Since you are organic, what other cropping systems do you rely on and employ on your tea fields?
At this time of year, we spread fallen leaves in between the tea bushes. We also make use of compost (which includes cow manure) as well as rice husks.
Climate Change and Tea Farming
Climate change is recently affecting not just tea farming but various aspects of our day-to-day lives. Have you noticed any influences of climate change on your tea farm, or on people’s lives in your village (e.g., temperature, precipitation, fog, flooding, drought)?
Well, the two main cultivars we have on our tea farm are Yabukita and Shizu#7132. The common pattern was for the Yabukita tea leaves to be ready for harvest before Shizu#7132. However, in the past few years, they have switched. Now, we harvest Shizu#7132 prior to Yabukita. With respect to noticeable changes here, now that you ask, previously in the past around March, we had been observing late frost. We used to take countermeasures for it since frost can damage the tea bushes; especially in March before the ichibancha harvest (i.e., first tea harvest). We would employ bousou, which are basically fans placed over the tea fields to blow away the frost. However, recently, because of global warming, we have stopped observing late frost...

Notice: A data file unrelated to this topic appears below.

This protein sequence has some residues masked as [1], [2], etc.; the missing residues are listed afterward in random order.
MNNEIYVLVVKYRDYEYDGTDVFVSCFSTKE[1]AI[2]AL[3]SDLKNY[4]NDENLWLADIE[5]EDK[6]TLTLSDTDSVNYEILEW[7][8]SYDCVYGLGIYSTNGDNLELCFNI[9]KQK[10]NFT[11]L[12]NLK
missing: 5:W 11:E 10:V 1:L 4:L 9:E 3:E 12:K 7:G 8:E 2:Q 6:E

I see, interesting. With respect to not having to deal with late frost, it seems that is not a negative influence at least in the short-term. In the long-term though, how do you plan to continue tea farming with the consequences of climate change?
Hmm… well, perhaps, we try tea cultivars from India. The reason I mention this is because due to climate change, the leaves of the tea bushes are actually becoming larger in comparison to the past. So, we feel that we could try planting tea cultivars that are better suited for warmer climate.
Would you say less impact of climate change is observed since you are in Shizuoka prefecture? As opposed to some of the other major tea producing regions in Kyushu, the Southern prefectures of Japan?
Oh, Hamamatsu (in Shizuoka Prefecture) is actually quite warm! Because of this, we started to grow passion fruit on the side. This year, we actually grew more passion fruit than we were planning. So, with our second tea harvest, we usually make Japanese black tea. This year, since there were so many passion fruits we decided to try mixing the passion fruit (juice, seeds) in the tea. We think it turned out pretty good. It’s been nice to have something tropical…
Passion fruit in Japanese black tea! I don’t think we have any teas with passion fruit at Yunomi right now.